Marcelle McManus

It’s not just designing our buildings that calls for careful consideration. Professor Marcelle McManus from our Department of Mechanical Engineering, Co-Director of the Centre for Sustainable and Circular Technologies (CSCT), has spent years investigating life cycle assessment. This technique examines every aspect of a product, process or technology to determine its environmental impact from start to finish.

For example, to calculate the life cycle impact of a cup of tea, you’d not only need to consider the electricity used to boil the water, but also everything from the materials used to manufacture the mug through to the air miles required to transport the tea leaves.

Marcelle explains:

Basically, with life cycle assessment, you’re looking at everything that goes into the system and everything that comes out of it, and you’re modelling the impact of that on the wider environment

“It’s important when we’re talking about renewable technologies such as solar and wind power, for example, and we talk about them as being zero carbon – they’re never actually zero carbon,” she continues. “Even though the Sun and the wind don’t have an environmental impact when used in energy production, the actual aspect of making the solar panels or wind turbines does. By using life cycle assessment, we can really understand where the impacts occur and how we can reduce them.”

Marcelle has worked with wind turbine companies to help them reduce the environmental impact of their products through steps such as increasing the amount of recycled aluminium in the turbines themselves, or minimising the amount of concrete used to lay their foundations. She also works with companies producing bioenergy and is exploring options for making new materials and power from waste emissions from large industry.

She is working to decarbonise industry and energy provision through the new Industrial Decarbonisation Research and Innovation Centre (IDRIC), where she is a Research Director.

She concludes:

A lot of the new technologies need to be built, and building them will produce a spike in greenhouse gases at the very time that we do not want this. How we overcome that is critical. We don’t want to be building a ton of solar panels or wind turbines and, in the process, emitting a huge amount of greenhouse gas.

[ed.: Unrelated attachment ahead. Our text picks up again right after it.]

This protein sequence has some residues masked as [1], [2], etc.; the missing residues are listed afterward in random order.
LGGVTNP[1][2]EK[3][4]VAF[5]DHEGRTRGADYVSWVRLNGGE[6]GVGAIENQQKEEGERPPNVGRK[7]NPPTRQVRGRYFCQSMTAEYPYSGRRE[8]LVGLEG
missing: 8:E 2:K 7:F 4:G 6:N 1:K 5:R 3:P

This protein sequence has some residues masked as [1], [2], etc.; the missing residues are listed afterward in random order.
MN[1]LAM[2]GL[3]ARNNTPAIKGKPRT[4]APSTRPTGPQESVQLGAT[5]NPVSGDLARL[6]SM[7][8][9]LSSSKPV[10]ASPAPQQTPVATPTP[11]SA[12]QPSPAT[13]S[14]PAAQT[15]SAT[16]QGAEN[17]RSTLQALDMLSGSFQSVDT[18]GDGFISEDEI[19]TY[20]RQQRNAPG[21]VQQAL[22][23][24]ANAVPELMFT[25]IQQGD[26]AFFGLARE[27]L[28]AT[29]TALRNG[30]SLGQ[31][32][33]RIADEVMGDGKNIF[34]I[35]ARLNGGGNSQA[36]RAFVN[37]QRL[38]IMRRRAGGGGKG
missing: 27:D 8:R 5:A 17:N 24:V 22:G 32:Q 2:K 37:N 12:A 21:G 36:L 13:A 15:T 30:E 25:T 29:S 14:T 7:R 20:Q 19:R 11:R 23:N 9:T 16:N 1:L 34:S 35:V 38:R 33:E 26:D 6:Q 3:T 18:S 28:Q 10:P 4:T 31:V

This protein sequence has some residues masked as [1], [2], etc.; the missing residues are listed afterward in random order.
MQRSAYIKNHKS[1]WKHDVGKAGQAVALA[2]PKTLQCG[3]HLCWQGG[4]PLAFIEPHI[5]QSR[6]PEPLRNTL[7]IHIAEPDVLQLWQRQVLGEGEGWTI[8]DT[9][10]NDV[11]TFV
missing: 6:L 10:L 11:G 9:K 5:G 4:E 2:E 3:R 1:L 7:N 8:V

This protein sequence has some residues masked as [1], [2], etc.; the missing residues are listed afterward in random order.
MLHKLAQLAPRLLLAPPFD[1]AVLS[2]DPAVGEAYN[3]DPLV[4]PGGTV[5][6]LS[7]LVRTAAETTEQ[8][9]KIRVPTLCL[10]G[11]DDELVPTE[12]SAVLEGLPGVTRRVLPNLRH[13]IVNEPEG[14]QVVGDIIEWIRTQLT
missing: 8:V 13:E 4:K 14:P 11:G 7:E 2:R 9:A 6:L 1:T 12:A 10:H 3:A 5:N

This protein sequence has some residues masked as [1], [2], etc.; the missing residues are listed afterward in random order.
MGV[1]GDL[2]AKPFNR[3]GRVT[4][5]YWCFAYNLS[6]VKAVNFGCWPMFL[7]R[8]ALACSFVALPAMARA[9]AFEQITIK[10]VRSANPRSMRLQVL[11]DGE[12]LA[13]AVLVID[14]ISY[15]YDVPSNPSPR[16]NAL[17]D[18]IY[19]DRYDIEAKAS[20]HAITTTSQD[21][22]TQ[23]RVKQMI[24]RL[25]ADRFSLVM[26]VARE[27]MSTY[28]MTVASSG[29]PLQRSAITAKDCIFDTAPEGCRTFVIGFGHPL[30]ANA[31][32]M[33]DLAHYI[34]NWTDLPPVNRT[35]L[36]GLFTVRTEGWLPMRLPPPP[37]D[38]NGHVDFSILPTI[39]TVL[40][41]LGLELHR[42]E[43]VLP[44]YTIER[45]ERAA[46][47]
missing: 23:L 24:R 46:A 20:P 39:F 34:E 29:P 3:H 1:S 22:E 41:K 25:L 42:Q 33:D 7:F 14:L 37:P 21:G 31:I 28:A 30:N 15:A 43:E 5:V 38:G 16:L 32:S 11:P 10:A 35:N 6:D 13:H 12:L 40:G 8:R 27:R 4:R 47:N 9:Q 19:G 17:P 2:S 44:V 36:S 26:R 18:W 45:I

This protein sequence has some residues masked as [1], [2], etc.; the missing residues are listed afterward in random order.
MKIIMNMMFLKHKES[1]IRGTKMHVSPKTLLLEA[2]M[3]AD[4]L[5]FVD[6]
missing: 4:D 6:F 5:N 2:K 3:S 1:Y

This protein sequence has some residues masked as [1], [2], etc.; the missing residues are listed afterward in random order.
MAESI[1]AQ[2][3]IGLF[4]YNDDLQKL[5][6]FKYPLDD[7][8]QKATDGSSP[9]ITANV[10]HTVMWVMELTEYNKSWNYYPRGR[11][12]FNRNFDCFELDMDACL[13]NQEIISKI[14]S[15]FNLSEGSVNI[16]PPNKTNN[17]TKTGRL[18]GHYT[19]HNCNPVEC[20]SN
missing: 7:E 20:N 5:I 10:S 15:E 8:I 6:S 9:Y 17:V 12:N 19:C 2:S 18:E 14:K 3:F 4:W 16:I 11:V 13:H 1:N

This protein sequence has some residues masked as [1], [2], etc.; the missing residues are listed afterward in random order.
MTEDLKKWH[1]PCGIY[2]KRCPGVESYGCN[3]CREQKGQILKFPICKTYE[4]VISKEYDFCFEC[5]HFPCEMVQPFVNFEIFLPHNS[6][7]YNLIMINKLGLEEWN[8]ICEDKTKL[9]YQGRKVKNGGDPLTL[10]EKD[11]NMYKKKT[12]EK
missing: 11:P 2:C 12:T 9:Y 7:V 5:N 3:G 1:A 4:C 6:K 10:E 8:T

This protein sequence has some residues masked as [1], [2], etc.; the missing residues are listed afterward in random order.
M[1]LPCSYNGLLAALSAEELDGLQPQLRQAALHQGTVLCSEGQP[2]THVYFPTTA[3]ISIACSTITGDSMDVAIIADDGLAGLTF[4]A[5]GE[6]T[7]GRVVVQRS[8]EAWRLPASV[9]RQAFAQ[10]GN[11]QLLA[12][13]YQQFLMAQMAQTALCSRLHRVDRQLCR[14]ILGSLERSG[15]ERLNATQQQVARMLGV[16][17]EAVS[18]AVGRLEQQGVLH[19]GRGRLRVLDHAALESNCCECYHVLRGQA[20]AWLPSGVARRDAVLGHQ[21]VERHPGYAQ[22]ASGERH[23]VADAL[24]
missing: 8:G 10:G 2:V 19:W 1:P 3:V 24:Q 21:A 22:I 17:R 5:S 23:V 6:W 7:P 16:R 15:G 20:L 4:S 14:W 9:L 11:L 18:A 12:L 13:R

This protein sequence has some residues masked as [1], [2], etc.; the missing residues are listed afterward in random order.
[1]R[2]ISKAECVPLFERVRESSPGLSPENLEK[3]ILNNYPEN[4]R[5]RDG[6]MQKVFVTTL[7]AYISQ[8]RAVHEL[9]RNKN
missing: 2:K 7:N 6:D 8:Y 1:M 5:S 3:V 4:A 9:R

“We’re halfway there in terms of the Net Zero target,” adds Tim. “But the next half is going to be about ten times as difficult as the first half.” We may have a long way yet to go, but here at Bath, we’re proud to be working towards powering a more sustainable future.

Tackling transport

How PhD projects at our Institute for Advanced Automotive Propulsion Systems are aiming to make your travel more sustainable in future.

Vetting vehicles

Joris Simaitis is building tools that anticipate how future environmental impacts of electric vehicles may unfold. These help to explore the required decisions to achieve the most desirable impact pathways, informing future vehicle design approaches and policy.

Seamless service

Rita Prior Filipe is investigating the feasibility of implementing 'mobility as a service' – a type of digital platform that acts as a one-stop shop for you to plan, book and pay for journeys involving multiple modes of transport – in more suburban and rural settings.

Going beyond gasoline

Julian Wilkinson is investigating the potential of hydrogen fuel cells to power larger vehicles, which are currently hamstrung by the limited range of battery technology for electric vehicles.

Calculating the cost

How do you quantify the risks of environmental damage? According to Professor Anil Markandya and Dr Alistair Hunt from our Department of Economics, ‘green accounting’ is the way forward. This concept considers the monetary cost of environmental damage caused by businesses’ activities, including factors such as the effects of air pollution on our health. The increased awareness then gives companies the opportunity to compare their profitability against their environmental goals, and to consider the costs and benefits of adapting to more eco-friendly solutions.

Graph showing increasing cost

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This article was written by Emma Senior for BA2 Issue 30, published in September 2022.